7 High-Quality Dividends for 2018 and Beyond

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Are you ready to find the holy grail of dividend investing? The ideal dividends are stocks in strong companies which pay out a high dividend yield. Savvy investors can reinvest payments and, over time, create a veritable treasure trove of double-digit annual gains.

Furthermore dividend stocks from financially healthy companies offer a savvy way to hedge risk against more volatile stocks. “While equity markets have been volatile recently, dividend payments are reflective of corporate health and economic conditions and we expect them to be much more stable” Ben Lofthouse, a director at Janus Henderson, told CNBC recently.

To pinpoint these elusive stocks, I set the TipRanks’ stock screener to filter for stocks with a “positive, high or very high” dividend yield and a “strong buy” analyst consensus rating. This is based on only ratings from the last three months. The result: we can be confident that these are premium stock picks with the biggest Street support right now. Plus looking at the average analyst price target is a handy indicator of the dividends’ upside potential in terms of share price.

So with that in mind, let’s take a closer look right now:

High-Quality Dividends: Broadcom (AVGO)

Dividend Yield: 2.9%

Semiconductor giant Broadcom Ltd (NASDAQ:AVGO) has just paid a dividend of $1.75, up from $1.02 the previous quarter. Indeed, with a dividend yield of 2.9%, AVGO has an impressive dividend growth record of eight years and counting.

Even without Qualcomm, Inc. (NASDAQ:QCOM), analysts still see AVGO as one of the best investments out there. The stock has 99% Street support with 20 buy ratings and just 1 hold rating in the last three months. These analysts see AVGO spiking 32% to hit $324 in the next year. Top Oppenheimer analyst Rick Schafer says “Now past the QCOM saga, we expect AVGO to return to its playbook finding and executing “bitesized” accretive deals. We remain long-term buyers with a $315 target.”

He adds: “We believe AVGO has one of the most strategically and financially attractive business models in semiconductors.” Going forward, the company enjoys multiple catalysts, including a sustained competitive advantage in high-end filters and a “sticky” non-mobile business. Plus, management has the ability to drive enviable growth/profitability in a host of business environments.

President Donald Trump blocked Singapore-based Broadcom’s $117 billion hostile takeover of Qualcomm on March 12. He attributed the unusual decision to national security concerns.

High-Quality Dividends: Air Products and Chemicals (APD)

High-Quality Dividends: Air Products and Chemicals (APD)

Dividend Yield: 2.6%

If you haven’t heard of Air Products and Chemicals, Inc. (NYSE:APD), listen closely. This is a comparatively high-quality Dividend Aristocrat — one of only 50 companies that has raised its dividend payout for over 25 consecutive years. Pennsylvania-based APD is the largest supplier of hydrogen and helium gas in the world.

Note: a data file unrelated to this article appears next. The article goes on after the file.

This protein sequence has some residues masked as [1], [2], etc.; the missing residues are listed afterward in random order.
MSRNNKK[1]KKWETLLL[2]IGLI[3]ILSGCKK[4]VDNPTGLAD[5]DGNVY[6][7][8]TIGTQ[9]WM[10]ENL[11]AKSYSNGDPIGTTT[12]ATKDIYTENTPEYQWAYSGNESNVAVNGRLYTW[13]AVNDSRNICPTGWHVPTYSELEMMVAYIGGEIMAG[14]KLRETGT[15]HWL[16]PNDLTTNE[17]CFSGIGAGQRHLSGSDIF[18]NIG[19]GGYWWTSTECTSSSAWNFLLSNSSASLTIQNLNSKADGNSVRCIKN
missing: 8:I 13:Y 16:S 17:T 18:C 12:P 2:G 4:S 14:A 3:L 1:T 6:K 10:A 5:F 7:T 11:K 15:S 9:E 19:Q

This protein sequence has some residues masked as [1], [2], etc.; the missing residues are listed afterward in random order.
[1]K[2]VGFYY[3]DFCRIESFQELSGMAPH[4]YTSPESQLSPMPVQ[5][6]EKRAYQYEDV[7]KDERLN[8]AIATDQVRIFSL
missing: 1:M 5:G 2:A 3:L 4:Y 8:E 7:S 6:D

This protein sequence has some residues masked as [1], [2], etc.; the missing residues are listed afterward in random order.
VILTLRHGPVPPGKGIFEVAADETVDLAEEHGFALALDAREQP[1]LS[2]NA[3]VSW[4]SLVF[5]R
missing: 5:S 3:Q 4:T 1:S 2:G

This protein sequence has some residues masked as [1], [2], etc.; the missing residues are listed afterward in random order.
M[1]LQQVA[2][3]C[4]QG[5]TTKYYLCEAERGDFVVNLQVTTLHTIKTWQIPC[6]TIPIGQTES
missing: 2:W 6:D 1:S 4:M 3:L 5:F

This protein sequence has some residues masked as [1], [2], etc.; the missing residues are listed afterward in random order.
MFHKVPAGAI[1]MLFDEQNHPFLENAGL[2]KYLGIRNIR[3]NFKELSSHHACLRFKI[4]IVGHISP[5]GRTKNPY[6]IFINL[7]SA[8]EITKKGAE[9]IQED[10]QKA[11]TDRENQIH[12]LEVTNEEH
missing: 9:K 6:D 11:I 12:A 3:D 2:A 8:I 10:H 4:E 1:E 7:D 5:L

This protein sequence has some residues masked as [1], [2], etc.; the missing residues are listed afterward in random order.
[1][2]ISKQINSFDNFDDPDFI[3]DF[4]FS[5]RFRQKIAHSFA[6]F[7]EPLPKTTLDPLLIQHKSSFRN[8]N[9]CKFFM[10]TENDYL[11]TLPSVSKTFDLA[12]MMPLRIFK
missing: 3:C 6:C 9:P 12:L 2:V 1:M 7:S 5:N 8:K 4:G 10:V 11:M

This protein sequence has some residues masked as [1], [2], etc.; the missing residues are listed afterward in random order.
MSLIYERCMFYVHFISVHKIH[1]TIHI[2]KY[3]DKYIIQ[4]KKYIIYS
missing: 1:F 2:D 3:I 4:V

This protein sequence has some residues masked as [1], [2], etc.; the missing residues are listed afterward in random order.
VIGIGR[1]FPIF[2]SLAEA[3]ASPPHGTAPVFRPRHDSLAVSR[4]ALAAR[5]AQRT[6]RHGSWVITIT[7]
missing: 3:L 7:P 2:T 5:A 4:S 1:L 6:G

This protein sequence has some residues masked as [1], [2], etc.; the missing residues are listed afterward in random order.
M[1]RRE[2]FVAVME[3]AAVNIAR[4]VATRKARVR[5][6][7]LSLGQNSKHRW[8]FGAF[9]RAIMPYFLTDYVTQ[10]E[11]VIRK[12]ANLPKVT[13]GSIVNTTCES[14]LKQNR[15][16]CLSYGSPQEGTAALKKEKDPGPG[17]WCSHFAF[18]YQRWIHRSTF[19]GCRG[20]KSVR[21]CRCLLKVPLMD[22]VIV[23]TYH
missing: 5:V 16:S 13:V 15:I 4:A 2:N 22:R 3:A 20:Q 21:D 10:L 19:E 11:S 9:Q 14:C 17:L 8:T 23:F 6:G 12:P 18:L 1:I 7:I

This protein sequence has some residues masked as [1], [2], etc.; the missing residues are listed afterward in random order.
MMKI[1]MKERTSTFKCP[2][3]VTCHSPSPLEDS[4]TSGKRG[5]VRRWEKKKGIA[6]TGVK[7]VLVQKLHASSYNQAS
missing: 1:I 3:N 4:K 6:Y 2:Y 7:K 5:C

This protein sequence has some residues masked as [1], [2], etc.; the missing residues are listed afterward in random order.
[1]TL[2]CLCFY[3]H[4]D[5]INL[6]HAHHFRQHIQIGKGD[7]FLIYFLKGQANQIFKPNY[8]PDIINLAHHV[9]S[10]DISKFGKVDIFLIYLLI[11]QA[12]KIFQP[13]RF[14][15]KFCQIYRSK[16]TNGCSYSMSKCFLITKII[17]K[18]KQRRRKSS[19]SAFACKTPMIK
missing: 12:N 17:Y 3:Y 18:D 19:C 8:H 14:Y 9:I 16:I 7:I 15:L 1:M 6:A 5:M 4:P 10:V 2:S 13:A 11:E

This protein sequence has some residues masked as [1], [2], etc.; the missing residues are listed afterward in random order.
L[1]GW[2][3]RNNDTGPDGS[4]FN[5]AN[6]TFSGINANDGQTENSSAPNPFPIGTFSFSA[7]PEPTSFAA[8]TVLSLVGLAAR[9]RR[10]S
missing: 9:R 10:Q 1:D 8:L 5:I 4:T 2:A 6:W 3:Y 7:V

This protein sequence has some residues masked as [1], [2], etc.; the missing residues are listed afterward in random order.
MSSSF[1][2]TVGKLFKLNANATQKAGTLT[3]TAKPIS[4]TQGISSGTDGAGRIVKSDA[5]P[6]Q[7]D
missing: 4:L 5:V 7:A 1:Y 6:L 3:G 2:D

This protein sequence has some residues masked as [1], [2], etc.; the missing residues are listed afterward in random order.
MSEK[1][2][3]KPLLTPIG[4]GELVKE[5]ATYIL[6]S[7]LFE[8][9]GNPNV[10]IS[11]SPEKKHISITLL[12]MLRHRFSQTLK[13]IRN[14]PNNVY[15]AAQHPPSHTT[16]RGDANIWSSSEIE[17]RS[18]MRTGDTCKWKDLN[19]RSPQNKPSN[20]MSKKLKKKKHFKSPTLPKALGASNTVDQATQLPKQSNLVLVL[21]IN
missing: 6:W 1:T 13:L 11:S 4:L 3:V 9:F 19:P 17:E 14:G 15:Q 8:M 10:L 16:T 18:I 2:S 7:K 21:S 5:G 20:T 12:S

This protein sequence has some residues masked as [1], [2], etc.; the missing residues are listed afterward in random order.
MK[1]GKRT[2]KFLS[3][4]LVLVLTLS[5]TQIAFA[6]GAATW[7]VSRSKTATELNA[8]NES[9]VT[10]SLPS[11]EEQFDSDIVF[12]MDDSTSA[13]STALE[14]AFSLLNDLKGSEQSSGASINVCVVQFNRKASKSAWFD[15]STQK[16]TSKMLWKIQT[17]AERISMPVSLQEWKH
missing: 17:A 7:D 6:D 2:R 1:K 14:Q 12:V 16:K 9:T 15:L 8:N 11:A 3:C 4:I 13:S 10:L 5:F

It also pays a lucrative dividend and has just further hiked its payout by 15.8% to $1.10 a share per quarter. This is on a 2.6% yield — just slightly higher than the sector average.

The best part is that the company’s strong outlook is likely to lead to further dividend increases. TipRanks reveals that this stock has 100% support from the Street right now. Over the last three months, eight analysts have published buy ratings on Air Products — no hold or sell ratings here. These analysts are predicting over 13% upside potential from the current share price.

Five-star Key Banc analyst Michael Sison has just ramped his price target $9 to $184. He is becoming increasingly bullish on APD due to its: 1) first-quarter EPS beat; 2) lower tax rate; and 3) higher confidence in the company’s volume projections. All this leads him to conclude that the company is on track to produce impressive earnings growth of 16% year over year.

High-Quality Dividends: Medtronic (MDT)

Dividend Yield: 2.3%

I highly recommend Irish-based Medtronic PLC (NYSE:MDT), one of the world’s largest medical equipment development companies. Medtronic has a whopping 40 consecutive years of rising dividend payments under its belt. Currently, MDT pays a 46-cent quarterly dividend on a 2.3% current yield with a low payout ratio under 50%.

On top of being a Dividend Aristocrat, Medtronic also boasts a steadily rising share price over the last five years. And the word on the Street is that 2018 will be a stellar year for this “strong buy” stock. The company has launched its own robot-assisted surgery device with Mazor Robotics (NASDAQ:MZOR) — and the partnership is starting to bear fruit. According to CEO Omar Ishrak, we will start to see the revenue from this “pull through” in coming quarters.

In the last three months, Medtronic has received seven buy ratings vs just one hold ratings. These analysts are projecting a 14% spike for the company from its current share price. Take Needham’s Michael Matson, who reiterated his buy rating and bullish $95 price target on Feb. 21. “We are encouraged by the stronger revenue growth and expect it to eventually translate into stronger EPS growth as currency headwinds ease” explains Matson.

High-Quality Dividends: McDonald’s (MCD)

Dividend Yield: 2.5%

McDonald’s Corporation (NYSE:MCD) a.k.a. the “Golden Arches,” boasts a lucrative dividend payout. Back in September, the board of directors approved a sizable payout increase of 7%. This counts as McDonald’s 41st straight dividend increase. As a result, McDonald’s paid shareholders a $1.01 quarterly dividend in December with a 2.5% yield.